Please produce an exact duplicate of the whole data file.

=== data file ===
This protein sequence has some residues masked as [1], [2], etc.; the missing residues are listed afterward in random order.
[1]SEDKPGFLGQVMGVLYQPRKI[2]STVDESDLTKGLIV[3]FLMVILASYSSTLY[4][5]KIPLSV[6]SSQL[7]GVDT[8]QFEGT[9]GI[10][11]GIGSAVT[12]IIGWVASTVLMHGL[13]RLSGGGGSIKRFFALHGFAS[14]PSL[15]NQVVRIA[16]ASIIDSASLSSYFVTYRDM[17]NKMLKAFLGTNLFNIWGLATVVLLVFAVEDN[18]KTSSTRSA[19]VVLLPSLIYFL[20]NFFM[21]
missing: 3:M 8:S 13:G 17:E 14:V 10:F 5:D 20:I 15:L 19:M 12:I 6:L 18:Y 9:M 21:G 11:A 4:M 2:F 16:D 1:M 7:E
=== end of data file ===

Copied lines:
This protein sequence has some residues masked as [1], [2], etc.; the missing residues are listed afterward in random order.
[1]SEDKPGFLGQVMGVLYQPRKI[2]STVDESDLTKGLIV[3]FLMVILASYSSTLY[4][5]KIPLSV[6]SSQL[7]GVDT[8]QFEGT[9]GI[10][11]GIGSAVT[12]IIGWVASTVLMHGL[13]RLSGGGGSIKRFFALHGFAS[14]PSL[15]NQVVRIA[16]ASIIDSASLSSYFVTYRDM[17]NKMLKAFLGTNLFNIWGLATVVLLVFAVEDN[18]KTSSTRSA[19]VVLLPSLIYFL[20]NFFM[21]
missing: 3:M 8:S 13:G 17:E 14:V 10:F 5:D 20:I 15:L 19:M 12:I 6:L 18:Y 9:M 21:G 11:A 4:M 2:F 16:D 1:M 7:E